ABSTRACT: The record of dinosaurs from Alaska extends from the Late Jurassic through the Cretaceous. The record for the Late Jurassic is based on two photographed occurrences of dinosaurs, one a series of theropod tracks and the other a dinosaurian bone fragment. Both records occur in the southwestern part of the state. Similarly dinosaur records for the Early Cretaceous are represented but in very sparse numbers, consisting of a few footprint localities and a dinosaur skin impression locality that is also likely from this interval in time. Younger records of dinosaurs for Alaska also occur in the early Late Cretaceous (Cenomanian and Turonian). Such localities are growing in number and most are footprint localities. Generally these localities are confined to the northern part of the state. One exception to the footprint localities is that of a locality yielding a partial hadrosaur skeleton found in marine rocks in the south-central part of the state. By far the richest record of dinosaurs for the state is from the Campanian-Maastrichtian sequences of non-marine rocks. Whereas most of these localities are from northern Alaska, additional new localities have been found in the southwestern part of the state as well as in the central Alaska Range, near Mt. McKinley. This latest Cretaceous record consists of numerous fossil bone and footprint localities. The fossil vertebrate fauna recovered from Cretaceous rocks in Alaska include specimens of osteichthyan fishes, a chelonian, large and small theropods, birds, a hypsilophodontid, a pachycephalosaur, an ankylosaur, ceratopsians and hadrosaurians, as well as multituberculate, marsupial, and placental mammals. These specimens have been acquired through quarry and site excavations, and accumulated river bar and river bank float. The Cretaceous Gyeongsang Supergroup of Korea contains a comparably rich fossil vertebrate record. Whereas the Gyeongsang Supergroup is more prolific in the Early Cretaceous than the coeval Alaskan record it also contains fossil vertebrates that are correlative with the Campanian record of Alaska. Based on paleomagnetic reconstructions, both the Alaskan Cretaceous vertebrate fauna and the Korean vertebrate fauna represent ancient high-latitude faunas and should be examined in that light. In the modern Arctic, animals and plants demonstrate suites of unique features for life in extreme environments. Even though global climate in the Cretaceous in the high latitudes was milder than today some physical parameters, such as the quantity and angle of light, likely remained constant through time. Therefore, these Cretaceous vertebrate faunas hold valuable insights into adaptations for life in an ancient high-latitude environment.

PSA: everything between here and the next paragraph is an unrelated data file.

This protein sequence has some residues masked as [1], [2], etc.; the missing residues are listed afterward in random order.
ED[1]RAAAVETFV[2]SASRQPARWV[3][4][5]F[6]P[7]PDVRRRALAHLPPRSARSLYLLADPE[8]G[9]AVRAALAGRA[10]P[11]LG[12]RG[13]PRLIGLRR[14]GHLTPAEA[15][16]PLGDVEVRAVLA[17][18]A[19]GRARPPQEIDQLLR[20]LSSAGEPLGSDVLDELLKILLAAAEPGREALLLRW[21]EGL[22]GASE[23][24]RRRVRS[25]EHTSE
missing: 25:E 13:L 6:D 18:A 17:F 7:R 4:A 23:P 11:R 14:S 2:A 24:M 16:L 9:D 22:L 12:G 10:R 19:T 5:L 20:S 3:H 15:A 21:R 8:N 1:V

Li, D., Azuma, Y., Fugita, M., Lee, Y.-N., and Arakawa, Y. 2006. A preliminary report on two new vertebrate track sites including dinosaurs from the Early Cretaceous Hekou Group, Gansu Province, China; pp. 29-49 in Lee, Y.-N. (ed.), Proceedings of the 2006 Goseong International Dinosaur Symposium. Journal of the Paleontological Society of Korea 22.

ABSTRACT: Two track sites were discovered in the Hekou Group(Early Cretaceous), Yanguoxia, Yongjing County, Gansu Province, China. More than 108 dinosaur and pterosaur trackways occur on the same gray fine sandstone surface of the two sites. Site 1 (600 m2) contains 245 dinosaur, 25 pterosaur, and 4 bird tracks. A total of 1,392 dinosaur tracks with one pterosaur track are preserved in the Site 2 (1,000 m2). Dinosaur tracks attributable to theropods, sauropods, and ornithopods in occur both sites. One of the theropod trackways in the both site consists of an unusual didactyl footprints, suggestive of a dromaeosaurid theropod such as Deinonychus. Unusual sauropod and ornithopod trackways are also found at both sites, which appear to have been made by swimming sauropods and ornithopods in shallow water. These include unusual ornithopod trackways that have tail-drag marks between left and right footprints. A pterosaur trackway in Site 1 represents the first record of pterosaur footprints in China, which consists of six pairs of manus and pes and one isolated manus impression. This pterosaur trackway is also the first record from the Early Cretaceous in Asia. A comprehensive analysis of the tracksites deduced from overlapping trackway sequences indicates that the sedimentary environment changed gradually from terrestrial into lacustrine condition. The co-occurrence of dinosaur tracks such as theropods, sauropods, and ornithopods with pterosaur and bird tracks shows a unique faunal association in this area in the Early Cretaceous of China.